During this period he published a paper with Carver Mead describing an analog cochlea which modeled the propagation of sound in ... Lyon, R. F.; Mead, C. (1988). "An analog electronic cochlea". IEEE Trans. on Acoustics, Speech, and Signal Processing. 36: 1119 ... Hamilton, Tara Julia (6 February 2009). "The silicon cochlea: 20 years on" (PDF). The Neuromorphic Engineer. Institute of ... and Compression in the Cochlea", Proceedings IEEE International Conference on Acoustics, Speech, and Signal Processing, Paris, ...
Within the inner ear sits the cochlea. The cochlea is a snail-shaped formation that enables sound transmission via a ... The cochlea is a complex structure, consisting of three layers of fluid. The scala vestibuli and scala media are separated by ... When a sound is presented to the human ear, the time taken for the wave to travel through the cochlea is only 5 milliseconds. ... They are non-linear, level-dependent and the bandwidth decreases from the base to apex of the cochlea as the tuning on the ...
The Cochlea. New York: Springer. pp. 435-502. ISBN 978-0-387-94449-4. OCLC 33243443. Warr, WB.; Beck, JE.; Neely, ST. (1997). " ... The MOCS gives rise to a frequency-specific innervation of the cochlea, in that MOC fibres terminate on the outer hair cells at ... In the cats without efferent input to the cochlea, elevated thresholds of the AN, a decreased sharpness of the tuning curves, ... The olivocochlear system is a component of the auditory system involved with the descending control of the cochlea. Its nerve ...
Their hearing can be measured at the round window as cochlear microphonics and summating potential (of the cochlea), and ... Johnstone, J. R. & Johnstone, B. M. (1969). "Electrophysiology of the lizard cochlea". Experimental Neurology. 24 (1): 99-109. ...
The basilar membrane is widest (0.42-0.65 mm) and least stiff at the apex of the cochlea, and narrowest (0.08-0.16 mm) and most ... Deiters cells M. Holmes and J. D. Cole, "Pseudoresonance in the cochlea, ' in: Mechanics of Hearing, E. de Boer and M. A. ... In: Altschuler, R.A., Hoffman, D.W., Bobbin, R.P. (Eds.), Neurobiology of Hearing: The Cochlea. Raven Press, New York, pp. 109- ... The basilar membrane within the cochlea of the inner ear is a stiff structural element that separates two liquid-filled tubes ...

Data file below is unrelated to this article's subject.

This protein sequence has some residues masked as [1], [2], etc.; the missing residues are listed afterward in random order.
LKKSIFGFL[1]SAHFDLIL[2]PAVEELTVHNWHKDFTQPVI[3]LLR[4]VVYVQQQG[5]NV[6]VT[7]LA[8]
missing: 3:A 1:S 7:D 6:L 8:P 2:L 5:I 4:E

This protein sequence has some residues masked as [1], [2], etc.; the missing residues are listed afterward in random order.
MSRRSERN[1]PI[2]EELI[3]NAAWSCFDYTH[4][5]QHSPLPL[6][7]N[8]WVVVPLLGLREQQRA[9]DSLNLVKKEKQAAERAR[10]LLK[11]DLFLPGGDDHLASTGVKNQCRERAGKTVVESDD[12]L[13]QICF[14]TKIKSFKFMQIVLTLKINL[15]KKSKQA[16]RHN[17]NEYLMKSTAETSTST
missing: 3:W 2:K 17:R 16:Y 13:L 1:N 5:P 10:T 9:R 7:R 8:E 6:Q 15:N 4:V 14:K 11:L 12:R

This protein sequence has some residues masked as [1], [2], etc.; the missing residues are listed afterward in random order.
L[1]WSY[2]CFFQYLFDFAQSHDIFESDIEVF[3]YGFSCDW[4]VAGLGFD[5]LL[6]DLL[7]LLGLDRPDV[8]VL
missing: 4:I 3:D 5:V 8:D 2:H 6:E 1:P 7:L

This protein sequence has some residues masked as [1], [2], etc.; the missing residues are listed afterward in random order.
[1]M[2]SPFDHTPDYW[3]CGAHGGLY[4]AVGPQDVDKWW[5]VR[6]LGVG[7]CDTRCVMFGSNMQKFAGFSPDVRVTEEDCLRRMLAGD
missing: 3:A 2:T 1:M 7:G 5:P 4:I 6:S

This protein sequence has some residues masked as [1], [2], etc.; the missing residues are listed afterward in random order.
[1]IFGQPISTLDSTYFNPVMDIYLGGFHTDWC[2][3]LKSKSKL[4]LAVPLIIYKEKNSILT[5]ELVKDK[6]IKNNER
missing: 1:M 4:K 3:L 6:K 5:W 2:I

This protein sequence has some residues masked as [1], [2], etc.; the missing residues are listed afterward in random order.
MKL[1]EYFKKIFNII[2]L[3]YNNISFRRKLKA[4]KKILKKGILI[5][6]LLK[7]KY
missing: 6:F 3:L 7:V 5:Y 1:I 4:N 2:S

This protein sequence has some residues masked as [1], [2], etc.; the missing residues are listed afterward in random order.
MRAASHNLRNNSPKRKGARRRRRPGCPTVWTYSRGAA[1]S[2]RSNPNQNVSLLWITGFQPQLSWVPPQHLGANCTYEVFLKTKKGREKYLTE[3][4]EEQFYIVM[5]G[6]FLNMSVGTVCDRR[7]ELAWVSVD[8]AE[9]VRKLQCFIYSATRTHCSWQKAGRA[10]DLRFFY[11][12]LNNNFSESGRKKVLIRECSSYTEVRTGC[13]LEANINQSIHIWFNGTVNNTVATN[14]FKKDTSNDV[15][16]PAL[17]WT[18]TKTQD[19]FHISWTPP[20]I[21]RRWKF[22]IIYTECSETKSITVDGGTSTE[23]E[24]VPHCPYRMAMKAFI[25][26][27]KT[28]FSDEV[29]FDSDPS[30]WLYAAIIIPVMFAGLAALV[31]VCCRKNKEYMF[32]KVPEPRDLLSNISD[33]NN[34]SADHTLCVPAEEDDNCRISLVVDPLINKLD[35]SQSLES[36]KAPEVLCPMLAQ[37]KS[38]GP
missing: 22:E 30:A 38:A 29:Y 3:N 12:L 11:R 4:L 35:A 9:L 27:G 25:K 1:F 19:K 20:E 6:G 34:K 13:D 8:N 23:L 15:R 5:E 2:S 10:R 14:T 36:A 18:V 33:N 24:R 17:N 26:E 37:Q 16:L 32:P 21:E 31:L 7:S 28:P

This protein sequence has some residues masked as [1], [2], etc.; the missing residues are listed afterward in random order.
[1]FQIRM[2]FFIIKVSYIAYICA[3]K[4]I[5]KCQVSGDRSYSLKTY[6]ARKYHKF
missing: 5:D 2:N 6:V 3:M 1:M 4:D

The Cochlear Duct (or Scala Media) is an endolymph filled cavity inside the cochlea, located in between the tympanic duct and ... Cross section of the cochlea. Cross section at avatar.com.au. ...
The tectorial membrane (TM) is one of two acellular membranes in the cochlea of the inner ear, the other being the basilar ... This raises the possibility that the TM may be involved in the longitudinal propagation of energy in the intact cochlea. Floor ... Cross αsection of the cochlea. Thalmann, I.; Thallinger, G.; Comegys, T.H.; Thalmann, R. (1986). "Collagen - The Predominant ... and traditionally was neglected or downplayed in many models of the cochlea. However, recent genetic , mechanical and ...
Neurons whose cell bodies lie in the spiral ganglion are strung along the bony core of the cochlea, and send fibers (axons) ... The cell bodies of the spiral ganglion neurons are found in the modiolus, the conical shaped central axis in the cochlea. ... Diagrammatic longitudinal section of the cochlea Organ of corti This article incorporates text in the public domain from the ... ISBN 0-387-97800-3. H Spoendlin (1972). "Innervation densities of the cochlea". Acta Otolaryngol. JB Nadol Jr (1990). "Synaptic ...
Cross section of the cochlea. Histology and Virtual Microscopy Learning Resources University of Michigan Medical School; ...
Iupiter et cochlea - mentioned under Zeus and the Tortoise 58. Satyrus et homo - The Satyr and the Traveller 59. Mures et feles ... cochleae. 33. cornix et hirundo. 34. Mercurius et statuarius - The Statue of Hermes 35. Pater et filii - The Farmer and his ...
Diagrammatic longitudinal section of the cochlea. This article incorporates text in the public domain from the 20th edition of ...
The cochlea and vestibule, viewed from above. Transverse section of the cochlear duct of a fetal cat. Interior of right osseous ... The vestibular duct or scala vestibuli is a perilymph-filled cavity inside the cochlea of the inner ear that conducts sound ... Diagrammatic longitudinal section of the cochlea. Tympanic duct Slide from University of Kansas Diagram at Indiana University ...
The cochlea thus acts as an 'acoustic prism', distributing the energy of each Fourier component of a complex sound at different ... One such mechanism is the opening of ion channels in the hair cells of the cochlea in the inner ear. Air pressure changes in ... At the end of the ossicular chain, movement of the stapes footplate within the oval window of the cochlea, in turn, generates a ... Hair cells in the cochlea are stimulated when the basilar membrane is driven up and down by differences in the fluid pressure ...
The cochlea consists of three fluid-filled spaces: the vestibular duct, the cochlear duct, and the tympanic duct. Hair cells ... The cochlea is a spiral shell-shaped organ responsible for the sense of hearing. These structures together create the ... The development of inner ear structures such as the cochlea is regulated by Dlx5/Dlx6, Otx1/Otx2 and Pax2, which in turn are ... In 1961, he was awarded the Nobel Prize in Physiology or Medicine for his research on the function of the cochlea in the ...